Council purchases litter bins, push carts

Last year, Habakkuk Trust Community Advocacy Action Team in Insiza District Ward 15 presented a position paper on solid waste management at a policy dialogue meeting organized by Habakkuk Trust in Filabusi Centre. The Action Team expressed concerns over general uncleanliness in the District’s service centre which they attributed to lack of street litter bins, lack of public toilets, inconsistent refuse collection schedule and poor management of the dumping site thereby exposing local people especially children to a health hazard. The Action Team also noted careless attitude of residents and businesses towards cleanliness which made littering to become a norm.

Following this, Insiza Rural District Council (IRDC) came up with an Environmental Action Plan to reduce the amount of littering in area which has seen the local authority purchasing litter bins and pushcarts.

IRDC workers collecting litter 

In an interview, IRDC Environmental Management Officer Miss Nonhlanhla Moyo said the local authority has since started implementing its Environmental Action Plan in an effort to reduce littering and promote cleanliness in the area.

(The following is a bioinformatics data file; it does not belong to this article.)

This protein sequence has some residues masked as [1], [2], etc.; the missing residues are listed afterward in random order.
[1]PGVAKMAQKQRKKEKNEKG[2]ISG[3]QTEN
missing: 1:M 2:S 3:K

“We have purchased 12 litter bins which have been placed on the side of the roads and in Garikai/Hlalani Kuhle housing area to reduce littering. We have also bought 2 push carts which carries two litter bins each for refuse collection,” she said. “They are not enough but we will be working with that for now. We still need 10 more bins and a proper refuse collection vehicle.”


Insiza Ward 15 Action Team Convener Mr. Lameck Ndlovu said there was an improvement in solid waste disposal and refuse collection in the area.

“There is some notable change in waste management and we are happy the council has honoured its promise. As the Action Team we are yet to sell the cleanliness idea to the people so that the habit of throwing litter everywhere stops. People should come to understand the importance of using litter bins.”

Ndlovu said the Action Team is yet to embark on awareness campaigns, clean up campaigns and also urge community members to buy dustbins for domestic use to promote the culture of cleanliness.


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